Preserving Bhutan’s Traditional Arts and Educating Disadvantaged Children

Choki Traditional Art School supports the community

In this new series on Khyentse Foundation grantees, we highlight selected dharma projects supported by Ashoka or Trisong grants through open application.

In this new series on Khyentse Foundation grantees, we highlight selected dharma projects supported by Ashoka or Trisong grants through open application.

In a small but colorful classroom, a dozen students are painting. An array of Buddhist deities and other figures are taking shape on canvas, their specifications mandated by a tradition going back hundreds of years. These are students in the lhadi (painting) program at Choki Traditional Art School (CTAS), a formal private training institute near Thimphu recognized and certified by the then Ministry of Labour and Human Resources, Royal Government of Bhutan. Both male and female students are enrolled in the school.

“The school has provided me the opportunity to develop myself and now, not only am I able to support my family but I can also give back to the school by supporting the school as the chairman of the Alumni Association.” — Thinley Dorji, CTAS graduate and chairman, Choki Traditional Art School Alumni Association

Established in 1999, CTAS provides a free, full-time education for underprivileged youths interested in learning a selection of Bhutan’s traditional Thirteen Arts and Crafts (the Zorig Chusum, namely bamboo craft, calligraphy, carving, clay sculpture, embroidery, masonry, metal casting, painting, papermaking, silver- and goldsmithery, tailoring, weaving, and woodwork/carpentry) and who would not otherwise receive a formal education. Its late founder, Dasho Choki Dorji (1936–2022), had helped set up the National Institute for Zorig Chusum in Thimphu’s Kawang Jangsa neighborhood in the early 1970s, where he served as head of the Painting Department. Following his retirement from the civil service, he was approached by a number of disadvantaged children who wanted to study the arts but were unable to obtain admission to the national institute due to its qualification requirements. Dasho Choki Dorji began to teach the children in his house, providing them with free room and board. As word spread and more and more students arrived, the idea to establish a small school was conceived.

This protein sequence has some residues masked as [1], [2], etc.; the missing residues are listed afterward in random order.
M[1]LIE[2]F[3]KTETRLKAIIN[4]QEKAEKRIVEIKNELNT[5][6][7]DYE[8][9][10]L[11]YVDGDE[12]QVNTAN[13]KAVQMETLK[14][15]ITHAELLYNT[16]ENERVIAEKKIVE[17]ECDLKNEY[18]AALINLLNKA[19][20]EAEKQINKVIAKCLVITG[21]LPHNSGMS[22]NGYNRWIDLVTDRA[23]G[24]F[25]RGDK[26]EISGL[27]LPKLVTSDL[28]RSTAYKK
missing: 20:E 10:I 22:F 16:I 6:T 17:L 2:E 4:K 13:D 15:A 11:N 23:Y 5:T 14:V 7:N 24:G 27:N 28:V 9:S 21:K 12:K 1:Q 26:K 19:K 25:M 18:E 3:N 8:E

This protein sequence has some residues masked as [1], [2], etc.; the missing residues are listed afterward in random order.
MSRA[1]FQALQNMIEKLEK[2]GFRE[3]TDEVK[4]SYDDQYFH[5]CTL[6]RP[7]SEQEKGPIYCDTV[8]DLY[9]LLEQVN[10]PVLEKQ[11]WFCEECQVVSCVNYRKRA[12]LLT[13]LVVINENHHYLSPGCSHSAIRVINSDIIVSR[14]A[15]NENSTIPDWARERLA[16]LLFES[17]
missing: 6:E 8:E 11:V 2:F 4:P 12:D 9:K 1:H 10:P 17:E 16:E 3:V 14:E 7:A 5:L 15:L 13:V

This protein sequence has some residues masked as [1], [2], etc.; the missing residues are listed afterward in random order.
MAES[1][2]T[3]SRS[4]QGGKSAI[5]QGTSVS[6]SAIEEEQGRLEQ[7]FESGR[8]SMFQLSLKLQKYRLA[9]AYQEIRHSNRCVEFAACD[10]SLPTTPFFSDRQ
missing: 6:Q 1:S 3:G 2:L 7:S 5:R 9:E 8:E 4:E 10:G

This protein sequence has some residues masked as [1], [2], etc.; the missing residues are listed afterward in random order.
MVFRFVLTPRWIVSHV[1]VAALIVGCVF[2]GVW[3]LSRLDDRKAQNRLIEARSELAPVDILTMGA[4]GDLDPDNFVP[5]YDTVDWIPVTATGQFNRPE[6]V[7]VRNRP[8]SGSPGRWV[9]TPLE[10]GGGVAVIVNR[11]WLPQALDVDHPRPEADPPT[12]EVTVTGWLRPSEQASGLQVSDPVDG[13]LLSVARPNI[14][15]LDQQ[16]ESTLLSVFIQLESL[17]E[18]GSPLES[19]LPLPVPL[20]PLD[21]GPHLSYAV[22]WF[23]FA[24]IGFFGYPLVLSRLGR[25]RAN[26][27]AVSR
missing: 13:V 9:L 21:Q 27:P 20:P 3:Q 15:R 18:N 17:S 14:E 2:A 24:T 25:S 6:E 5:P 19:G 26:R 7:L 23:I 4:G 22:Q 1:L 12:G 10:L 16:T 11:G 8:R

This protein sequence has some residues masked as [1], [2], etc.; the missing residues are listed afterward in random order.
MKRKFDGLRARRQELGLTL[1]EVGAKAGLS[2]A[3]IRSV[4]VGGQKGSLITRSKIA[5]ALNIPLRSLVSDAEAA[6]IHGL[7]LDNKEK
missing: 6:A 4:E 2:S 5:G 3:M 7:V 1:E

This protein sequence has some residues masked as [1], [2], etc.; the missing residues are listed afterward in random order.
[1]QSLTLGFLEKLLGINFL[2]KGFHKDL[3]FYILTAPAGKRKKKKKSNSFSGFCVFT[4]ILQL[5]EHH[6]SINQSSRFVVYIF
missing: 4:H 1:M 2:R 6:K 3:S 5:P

The school’s dual mission is to promote the kingdom’s traditional arts and crafts and to improve the employability of its students in the market. The school presently provides programs in lhadi (painting, on both wood and canvas), patra (carving), tshemdrup (embroidery), tshemzo (tailoring), and thagzo (weaving). During their first 2 years, students study traditional rimo drawing, the foundation for more specialized study. As a supplementary program they are also taught basic English, math, Dzongkha, and IT, with cultural activities, sports, classes in farming/gardening and green values, and lessons on the Driglam Namzha (Bhutan’s code of etiquette) on offer as well.

“When they first come to the school, the students are shy, full of anxiety, and depressed, with social and family issues,” says Sonam Choki, the principal of CTAS. “When they complete their program at the school, we see them as a completely new person. They are equipped with skills, more confident, optimistic, and most importantly, instilled with values that make them a good person—kind, considerate, dependable, reliable, and trustworthy.”